AFTER more than three months dominating the music scene with the album, Kutonga Kwaro, Jah Prayzah’s “reign” came to an abrupt end last Friday, when top dancehall artiste, Winky D, officially launched his album, Gombwe, into a market starved of new content.
By Tapiwa Ziwira
Having released Kutonga Kwaro in October last year, a month before the fall of Robert Mugabe from the presidency and Emmerson Mnangagwa’s subsequent rise, Jah Prayzah found himself in the limelight, as many of his songs were in sync with the political developments of the day.
Tracks like Kutonga Kwaro and Masoja were seen as specifically penned to mark the military’s role in Mnangagwa’s rise to the presidency in dramatic fashion.
Top musicians like Winky D, Oliver Mtukudzi and Sulumani Chimbetu also failed to release albums in time for last December’s festive season, leaving Jah Prayzah — the music hero of Mugabe’s downfall — to dominate playlists with insignificant competition from smaller artistes.
However, Winky D’s album launch appeared to have overshadowed Jah Prayzah’s hit tracks such as Ndini Ndam’bata, Kutonga Kwaro and Nzira Yerudo from popular playlists.
The rate at which the sound of Winky D’s music is being spreading everywhere can only be likened to the heavy presence of soldiers during the November 2017 military takeover that sealed Mugabe’s fate.
Whether it was by design or coincidence, Winky D, with no doubt, released an album at the perfect time, when the hype over Kutonga Kwaro was waning and fans were yearning for something new and big.
While it is still too early to conclude whether the album will keep holding, one thing beyond dispute is that Winky D has some unique way of quickly grabbing the limelight each time he releases an album.
Last time, when he gave us ChiExtra-terrestrial, the catchy lines on Gafa Party became an instant hit on the dancefloors. “Maex ese, gafa, Maex gafa…” was a favourite chant — one that could send even the shy ones to a dancefloor.
This time the Gafa President did it again. His new album, Gombwe, whose contents he kept a closely guarded secret until its official launch on Friday, came with a huge, unique surprise for many, and this was in the form of the involvement of Vabati VaJehova, an apostolic choral group, on the song Ngirozi.
Interestingly Vabati VaJehovah, with their signature chorus and rhythmic clapping, fit perfectly into the dancehall tune, making it one of the most unique and perfectly weird ever combinations in the history of Zimbabwean music.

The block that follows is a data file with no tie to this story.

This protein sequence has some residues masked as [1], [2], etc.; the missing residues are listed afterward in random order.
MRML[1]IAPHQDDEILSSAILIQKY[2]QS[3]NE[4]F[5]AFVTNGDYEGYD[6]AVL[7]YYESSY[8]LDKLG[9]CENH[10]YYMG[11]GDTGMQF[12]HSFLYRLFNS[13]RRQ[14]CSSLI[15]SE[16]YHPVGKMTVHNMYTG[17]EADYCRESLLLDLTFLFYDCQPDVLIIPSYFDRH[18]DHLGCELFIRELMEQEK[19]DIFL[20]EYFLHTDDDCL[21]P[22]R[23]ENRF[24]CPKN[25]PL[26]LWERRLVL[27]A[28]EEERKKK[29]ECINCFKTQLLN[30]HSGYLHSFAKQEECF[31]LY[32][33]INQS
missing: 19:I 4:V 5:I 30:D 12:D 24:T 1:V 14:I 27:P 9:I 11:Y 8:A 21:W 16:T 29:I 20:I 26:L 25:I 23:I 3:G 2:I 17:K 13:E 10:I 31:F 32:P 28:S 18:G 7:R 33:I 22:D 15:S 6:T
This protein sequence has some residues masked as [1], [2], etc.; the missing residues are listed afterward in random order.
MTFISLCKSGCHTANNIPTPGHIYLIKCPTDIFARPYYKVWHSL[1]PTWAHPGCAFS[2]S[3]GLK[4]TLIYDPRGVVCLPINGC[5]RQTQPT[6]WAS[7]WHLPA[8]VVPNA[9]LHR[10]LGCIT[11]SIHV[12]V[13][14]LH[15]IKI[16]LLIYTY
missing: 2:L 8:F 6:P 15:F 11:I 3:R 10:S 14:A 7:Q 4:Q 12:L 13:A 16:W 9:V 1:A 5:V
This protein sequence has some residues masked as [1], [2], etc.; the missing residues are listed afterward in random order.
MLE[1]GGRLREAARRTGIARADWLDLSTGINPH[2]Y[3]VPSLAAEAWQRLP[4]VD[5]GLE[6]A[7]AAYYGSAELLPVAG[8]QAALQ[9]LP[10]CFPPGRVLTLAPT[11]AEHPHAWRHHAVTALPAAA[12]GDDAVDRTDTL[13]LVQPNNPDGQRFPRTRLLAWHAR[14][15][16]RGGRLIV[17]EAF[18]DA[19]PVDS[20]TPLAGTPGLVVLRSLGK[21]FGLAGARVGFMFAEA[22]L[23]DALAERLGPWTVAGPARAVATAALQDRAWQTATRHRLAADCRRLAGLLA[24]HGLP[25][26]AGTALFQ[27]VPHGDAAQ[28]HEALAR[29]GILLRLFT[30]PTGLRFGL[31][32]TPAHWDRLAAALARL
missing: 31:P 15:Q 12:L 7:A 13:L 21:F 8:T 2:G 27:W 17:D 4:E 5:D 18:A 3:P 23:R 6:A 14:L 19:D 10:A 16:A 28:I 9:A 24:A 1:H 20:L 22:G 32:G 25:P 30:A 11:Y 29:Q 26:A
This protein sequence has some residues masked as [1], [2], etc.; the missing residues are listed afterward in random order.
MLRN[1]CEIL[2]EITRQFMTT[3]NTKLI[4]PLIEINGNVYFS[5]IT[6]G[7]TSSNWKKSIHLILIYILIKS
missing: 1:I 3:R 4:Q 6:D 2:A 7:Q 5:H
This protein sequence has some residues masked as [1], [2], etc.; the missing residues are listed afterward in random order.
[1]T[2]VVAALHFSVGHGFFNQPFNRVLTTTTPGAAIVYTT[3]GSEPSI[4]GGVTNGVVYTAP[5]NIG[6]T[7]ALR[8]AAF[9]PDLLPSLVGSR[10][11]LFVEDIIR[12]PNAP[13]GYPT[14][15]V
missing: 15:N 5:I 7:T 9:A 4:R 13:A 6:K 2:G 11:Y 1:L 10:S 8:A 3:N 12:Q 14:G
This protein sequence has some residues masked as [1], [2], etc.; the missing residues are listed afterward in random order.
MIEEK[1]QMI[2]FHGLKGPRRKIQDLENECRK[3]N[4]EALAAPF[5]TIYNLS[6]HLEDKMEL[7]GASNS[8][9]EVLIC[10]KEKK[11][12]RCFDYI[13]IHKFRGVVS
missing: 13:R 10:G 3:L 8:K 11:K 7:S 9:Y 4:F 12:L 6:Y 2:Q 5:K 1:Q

The tune is just so sweet to the ears that it is set to become the sing-along of the moment.
Music critics have often complemented Winky D’s music as academic and a result of a deep thought process.
This is exhibited throughout Gombwe, and most specifically on the track Highway Code.
On the last album, the title track ChiExtra-terrestrial, Winky D used the elements of astronomy to make what can be one of the greatest and best-crafted love songs.
This time, on Highway Code, he speaks highly of his seduction tactics using the Highway Code.
ChiExtra, as he also calls himself, exhausts the highway rules and regulations, in a way so unique one can only admire and chant along to the rhymes that sit on the pulsating instrumentation.
Generally, Gombwe carries simple social commentary lyrics on the day-to-day issues that Zimbabweans face, which is remarkable in the sense that Winky D did not join the bandwagon of bootlicking the Mnangagwa administration.
Instead, throughout the album, Winky D tells the story of Zimbabweans, who are unemployed, those who are hustling to earn a living and, those who have gone into the Diaspora in search of better fortunes — it is like a prayer point.
The entire album brings, albeit with a little over kill, an atmosphere of the general national aspiration for a better, problem-free Zimbabwe. It speaks to everyone and that could add to the reasons why it quickly dominated the airwaves.